As previously reported here, on August 7, 2007, a jury in a federal court in California convicted the former CEO of Brocade Communications Systems, Inc., Greg Reyes, of securities fraud in connection with the company’s failure to properly account for backdated stock options. On December 5, 2007 (as previously reported here), another jury in the same court convicted Brocade's former head of human resources, Stephanie Jensen, of falsifying corporate records and conspiracy, also in connection with Brocade’s backdating conduct. Reyes was sentenced to 21 months in prison and ordered to pay a $15 million fine, and Jensen was sentenced to four months in prison and ordered to pay a $1.25 million fine.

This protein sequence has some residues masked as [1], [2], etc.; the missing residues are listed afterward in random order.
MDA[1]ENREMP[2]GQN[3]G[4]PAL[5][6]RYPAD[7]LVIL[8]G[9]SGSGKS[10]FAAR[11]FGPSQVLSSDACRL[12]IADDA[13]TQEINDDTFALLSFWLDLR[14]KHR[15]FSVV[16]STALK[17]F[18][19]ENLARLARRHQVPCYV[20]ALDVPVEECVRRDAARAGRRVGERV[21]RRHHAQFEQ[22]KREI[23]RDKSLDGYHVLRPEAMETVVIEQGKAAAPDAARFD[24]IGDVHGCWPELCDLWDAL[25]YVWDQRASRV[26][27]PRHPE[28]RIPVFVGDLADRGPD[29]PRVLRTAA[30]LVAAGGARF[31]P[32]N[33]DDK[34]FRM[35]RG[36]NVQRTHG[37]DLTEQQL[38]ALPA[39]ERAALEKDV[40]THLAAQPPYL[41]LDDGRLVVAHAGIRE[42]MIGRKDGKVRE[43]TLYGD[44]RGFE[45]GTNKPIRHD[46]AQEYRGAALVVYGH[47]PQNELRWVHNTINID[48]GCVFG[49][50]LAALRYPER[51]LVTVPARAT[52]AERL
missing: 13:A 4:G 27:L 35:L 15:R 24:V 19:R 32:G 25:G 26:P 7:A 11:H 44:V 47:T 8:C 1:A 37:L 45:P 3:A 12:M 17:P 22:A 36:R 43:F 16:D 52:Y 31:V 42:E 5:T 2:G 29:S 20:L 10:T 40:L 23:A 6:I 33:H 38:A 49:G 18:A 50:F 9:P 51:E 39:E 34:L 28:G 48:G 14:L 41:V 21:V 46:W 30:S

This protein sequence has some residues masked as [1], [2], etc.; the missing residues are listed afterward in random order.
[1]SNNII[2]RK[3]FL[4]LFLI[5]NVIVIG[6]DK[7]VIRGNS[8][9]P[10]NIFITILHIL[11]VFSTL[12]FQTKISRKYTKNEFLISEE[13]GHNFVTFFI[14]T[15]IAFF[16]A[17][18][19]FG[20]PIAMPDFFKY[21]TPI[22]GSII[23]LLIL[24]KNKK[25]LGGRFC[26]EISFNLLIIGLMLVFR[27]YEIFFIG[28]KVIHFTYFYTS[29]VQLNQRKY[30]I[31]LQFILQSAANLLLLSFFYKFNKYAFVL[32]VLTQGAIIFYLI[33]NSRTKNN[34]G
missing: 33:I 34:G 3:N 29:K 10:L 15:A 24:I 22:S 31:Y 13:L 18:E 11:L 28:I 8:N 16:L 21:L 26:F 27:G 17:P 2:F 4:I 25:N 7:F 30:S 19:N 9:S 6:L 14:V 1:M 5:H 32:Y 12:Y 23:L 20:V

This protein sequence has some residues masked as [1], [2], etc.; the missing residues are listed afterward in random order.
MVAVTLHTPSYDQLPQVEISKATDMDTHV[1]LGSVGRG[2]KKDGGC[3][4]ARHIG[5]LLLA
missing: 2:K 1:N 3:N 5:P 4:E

Reyes and Jensen have appealed their convictions to the 9th Circuit, which heard oral argument in both cases on May 12, 2009. Reyes argues that the government’s misconduct prejudiced the jury’s verdict. In particular, Reyes argues that the prosecution misled the jury as to a critical fact -- whether or not he deceived the finance department about Brocade’s backdating practices -- because the only witness the government produced on this issue may have provided false testimony. Notably, District Court Judge Charles Breyer previously denied Reyes’ motion for a new trial, based on this same argument, because he found that such testimony was likely irrelevant to Reyes’ conviction and because Reyes had failed to produce any witnesses to testify on this issue (as previously reported here). In addition, Reyes argues that the government’s case failed, as a matter of law, to establish that Reyes had committed a criminal securities violation.